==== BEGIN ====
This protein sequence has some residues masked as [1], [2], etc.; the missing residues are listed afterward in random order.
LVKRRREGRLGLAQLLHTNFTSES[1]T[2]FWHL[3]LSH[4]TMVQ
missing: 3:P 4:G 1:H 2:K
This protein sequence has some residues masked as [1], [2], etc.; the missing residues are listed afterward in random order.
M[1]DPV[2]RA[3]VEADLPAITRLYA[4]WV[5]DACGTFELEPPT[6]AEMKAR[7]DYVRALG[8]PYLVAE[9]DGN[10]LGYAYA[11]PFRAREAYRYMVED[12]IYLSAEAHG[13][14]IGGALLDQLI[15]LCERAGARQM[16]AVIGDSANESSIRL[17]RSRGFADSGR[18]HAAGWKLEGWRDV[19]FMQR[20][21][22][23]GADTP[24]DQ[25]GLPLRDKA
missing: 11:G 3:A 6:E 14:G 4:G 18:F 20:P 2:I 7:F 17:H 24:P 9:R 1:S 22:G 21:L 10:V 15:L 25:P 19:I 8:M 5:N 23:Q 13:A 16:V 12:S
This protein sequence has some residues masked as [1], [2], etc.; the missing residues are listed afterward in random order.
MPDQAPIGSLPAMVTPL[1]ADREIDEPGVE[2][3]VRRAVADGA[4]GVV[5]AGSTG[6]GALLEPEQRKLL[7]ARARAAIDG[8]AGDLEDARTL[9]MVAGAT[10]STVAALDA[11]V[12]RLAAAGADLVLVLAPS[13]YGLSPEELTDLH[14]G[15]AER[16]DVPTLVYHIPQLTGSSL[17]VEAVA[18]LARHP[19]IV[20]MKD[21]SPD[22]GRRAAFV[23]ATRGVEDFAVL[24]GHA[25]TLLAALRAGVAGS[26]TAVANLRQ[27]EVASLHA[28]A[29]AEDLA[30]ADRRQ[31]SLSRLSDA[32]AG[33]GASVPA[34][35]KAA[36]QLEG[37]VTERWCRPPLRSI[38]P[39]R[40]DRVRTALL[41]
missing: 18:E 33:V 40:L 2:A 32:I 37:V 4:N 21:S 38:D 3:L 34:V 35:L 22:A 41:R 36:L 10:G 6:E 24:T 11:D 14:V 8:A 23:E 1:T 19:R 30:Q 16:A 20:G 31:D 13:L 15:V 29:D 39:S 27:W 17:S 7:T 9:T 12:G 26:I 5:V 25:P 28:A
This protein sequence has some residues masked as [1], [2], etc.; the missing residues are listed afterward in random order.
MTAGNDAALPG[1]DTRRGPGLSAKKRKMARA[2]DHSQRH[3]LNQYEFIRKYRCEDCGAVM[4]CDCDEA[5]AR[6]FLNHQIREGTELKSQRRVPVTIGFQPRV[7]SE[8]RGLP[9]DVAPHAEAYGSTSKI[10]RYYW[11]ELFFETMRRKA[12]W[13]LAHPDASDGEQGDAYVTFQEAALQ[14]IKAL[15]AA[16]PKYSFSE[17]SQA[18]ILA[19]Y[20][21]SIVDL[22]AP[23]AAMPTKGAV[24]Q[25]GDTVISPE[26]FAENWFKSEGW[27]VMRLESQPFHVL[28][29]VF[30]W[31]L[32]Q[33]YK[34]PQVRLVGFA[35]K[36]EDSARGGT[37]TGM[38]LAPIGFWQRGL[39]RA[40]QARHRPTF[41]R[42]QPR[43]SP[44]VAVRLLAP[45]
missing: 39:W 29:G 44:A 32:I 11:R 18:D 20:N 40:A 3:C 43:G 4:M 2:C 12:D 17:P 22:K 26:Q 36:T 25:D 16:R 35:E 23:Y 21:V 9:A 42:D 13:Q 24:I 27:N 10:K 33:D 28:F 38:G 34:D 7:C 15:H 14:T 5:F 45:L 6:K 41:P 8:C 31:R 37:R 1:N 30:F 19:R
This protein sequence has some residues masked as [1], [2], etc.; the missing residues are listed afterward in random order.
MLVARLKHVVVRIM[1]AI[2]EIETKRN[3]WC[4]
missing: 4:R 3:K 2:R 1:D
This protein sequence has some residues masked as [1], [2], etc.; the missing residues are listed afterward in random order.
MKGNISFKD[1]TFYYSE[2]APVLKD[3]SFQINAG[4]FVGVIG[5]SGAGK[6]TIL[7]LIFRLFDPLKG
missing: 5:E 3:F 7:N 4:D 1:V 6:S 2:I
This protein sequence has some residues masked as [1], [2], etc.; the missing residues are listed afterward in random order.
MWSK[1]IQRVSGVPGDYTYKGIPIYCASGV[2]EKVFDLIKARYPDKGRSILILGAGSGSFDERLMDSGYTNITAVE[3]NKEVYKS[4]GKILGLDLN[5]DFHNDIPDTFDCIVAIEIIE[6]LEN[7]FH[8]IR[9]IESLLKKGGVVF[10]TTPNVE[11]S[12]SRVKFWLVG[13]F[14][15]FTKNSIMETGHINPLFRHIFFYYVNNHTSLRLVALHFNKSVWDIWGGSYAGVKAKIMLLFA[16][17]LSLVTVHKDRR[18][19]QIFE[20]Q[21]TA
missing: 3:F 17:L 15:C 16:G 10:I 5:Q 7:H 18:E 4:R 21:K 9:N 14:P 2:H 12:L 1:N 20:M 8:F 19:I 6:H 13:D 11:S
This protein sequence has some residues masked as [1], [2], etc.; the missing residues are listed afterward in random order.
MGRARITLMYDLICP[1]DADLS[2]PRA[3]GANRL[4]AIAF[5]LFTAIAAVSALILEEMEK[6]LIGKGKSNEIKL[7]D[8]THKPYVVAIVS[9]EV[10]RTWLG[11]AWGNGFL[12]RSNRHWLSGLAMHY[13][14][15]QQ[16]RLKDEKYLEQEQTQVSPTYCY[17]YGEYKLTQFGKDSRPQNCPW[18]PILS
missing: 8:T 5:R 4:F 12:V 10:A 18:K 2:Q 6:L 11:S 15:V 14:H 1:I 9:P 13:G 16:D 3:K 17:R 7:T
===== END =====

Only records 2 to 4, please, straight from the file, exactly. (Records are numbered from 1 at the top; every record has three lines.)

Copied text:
This protein sequence has some residues masked as [1], [2], etc.; the missing residues are listed afterward in random order.
M[1]DPV[2]RA[3]VEADLPAITRLYA[4]WV[5]DACGTFELEPPT[6]AEMKAR[7]DYVRALG[8]PYLVAE[9]DGN[10]LGYAYA[11]PFRAREAYRYMVED[12]IYLSAEAHG[13][14]IGGALLDQLI[15]LCERAGARQM[16]AVIGDSANESSIRL[17]RSRGFADSGR[18]HAAGWKLEGWRDV[19]FMQR[20][21][22][23]GADTP[24]DQ[25]GLPLRDKA
missing: 11:G 3:A 6:E 14:G 4:G 18:F 20:P 2:I 7:F 17:H 24:P 9:R 1:S 22:G 21:L 10:V 15:L 25:P 19:I 8:M 5:N 23:Q 13:A 16:V 12:S
This protein sequence has some residues masked as [1], [2], etc.; the missing residues are listed afterward in random order.
MPDQAPIGSLPAMVTPL[1]ADREIDEPGVE[2][3]VRRAVADGA[4]GVV[5]AGSTG[6]GALLEPEQRKLL[7]ARARAAIDG[8]AGDLEDARTL[9]MVAGAT[10]STVAALDA[11]V[12]RLAAAGADLVLVLAPS[13]YGLSPEELTDLH[14]G[15]AER[16]DVPTLVYHIPQLTGSSL[17]VEAVA[18]LARHP[19]IV[20]MKD[21]SPD[22]GRRAAFV[23]ATRGVEDFAVL[24]GHA[25]TLLAALRAGVAGS[26]TAVANLRQ[27]EVASLHA[28]A[29]AEDLA[30]ADRRQ[31]SLSRLSDA[32]AG[33]GASVPA[34][35]KAA[36]QLEG[37]VTERWCRPPLRSI[38]P[39]R[40]DRVRTALL[41]
missing: 18:E 33:V 40:L 2:A 32:I 37:V 4:N 21:S 38:D 3:L 34:V 35:L 22:A 41:R 36:L 10:G 6:E 24:T 11:D 14:V 8:A 23:E 1:T 19:R 30:Q 16:A 20:G 31:D 13:L 15:V 29:D 39:S 27:W 17:S 7:T 9:T 12:G 26:I 5:V 25:P 28:A
This protein sequence has some residues masked as [1], [2], etc.; the missing residues are listed afterward in random order.
MTAGNDAALPG[1]DTRRGPGLSAKKRKMARA[2]DHSQRH[3]LNQYEFIRKYRCEDCGAVM[4]CDCDEA[5]AR[6]FLNHQIREGTELKSQRRVPVTIGFQPRV[7]SE[8]RGLP[9]DVAPHAEAYGSTSKI[10]RYYW[11]ELFFETMRRKA[12]W[13]LAHPDASDGEQGDAYVTFQEAALQ[14]IKAL[15]AA[16]PKYSFSE[17]SQA[18]ILA[19]Y[20][21]SIVDL[22]AP[23]AAMPTKGAV[24]Q[25]GDTVISPE[26]FAENWFKSEGW[27]VMRLESQPFHVL[28][29]VF[30]W[31]L[32]Q[33]YK[34]PQVRLVGFA[35]K[36]EDSARGGT[37]TGM[38]LAPIGFWQRGL[39]RA[40]QARHRPTF[41]R[42]QPR[43]SP[44]VAVRLLAP[45]
missing: 39:W 29:G 44:A 32:I 11:R 18:D 20:N 40:A 3:C 43:G 4:M 2:C 12:D 17:P 22:K 26:Q 36:T 25:D 16:R 35:E 23:Y 21:V 9:A 42:D 13:Q 24:I 27:N 10:K 33:D 28:F 38:G 34:D 7:C 15:H 14:T 5:F 45:L 6:K 41:P 8:C 31:R 37:R 1:N 30:F 19:R